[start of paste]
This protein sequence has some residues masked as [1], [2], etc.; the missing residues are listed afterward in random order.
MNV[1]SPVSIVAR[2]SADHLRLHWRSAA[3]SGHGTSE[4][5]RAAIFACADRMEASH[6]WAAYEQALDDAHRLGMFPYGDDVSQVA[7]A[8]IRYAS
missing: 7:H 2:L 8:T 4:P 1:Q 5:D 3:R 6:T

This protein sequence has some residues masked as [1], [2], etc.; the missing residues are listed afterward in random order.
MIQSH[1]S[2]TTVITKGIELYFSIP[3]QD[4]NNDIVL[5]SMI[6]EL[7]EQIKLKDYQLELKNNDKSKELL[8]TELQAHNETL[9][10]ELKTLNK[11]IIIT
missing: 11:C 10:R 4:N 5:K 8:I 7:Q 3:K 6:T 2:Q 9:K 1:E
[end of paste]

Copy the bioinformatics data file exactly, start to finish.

This protein sequence has some residues masked as [1], [2], etc.; the missing residues are listed afterward in random order.
MNV[1]SPVSIVAR[2]SADHLRLHWRSAA[3]SGHGTSE[4][5]RAAIFACADRMEASH[6]WAAYEQALDDAHRLGMFPYGDDVSQVA[7]A[8]IRYAS
missing: 7:H 2:L 8:T 4:P 1:Q 5:D 3:R 6:T

This protein sequence has some residues masked as [1], [2], etc.; the missing residues are listed afterward in random order.
MIQSH[1]S[2]TTVITKGIELYFSIP[3]QD[4]NNDIVL[5]SMI[6]EL[7]EQIKLKDYQLELKNNDKSKELL[8]TELQAHNETL[9][10]ELKTLNK[11]IIIT
missing: 11:C 10:R 4:N 5:K 8:I 7:Q 3:K 6:T 2:Q 9:K 1:E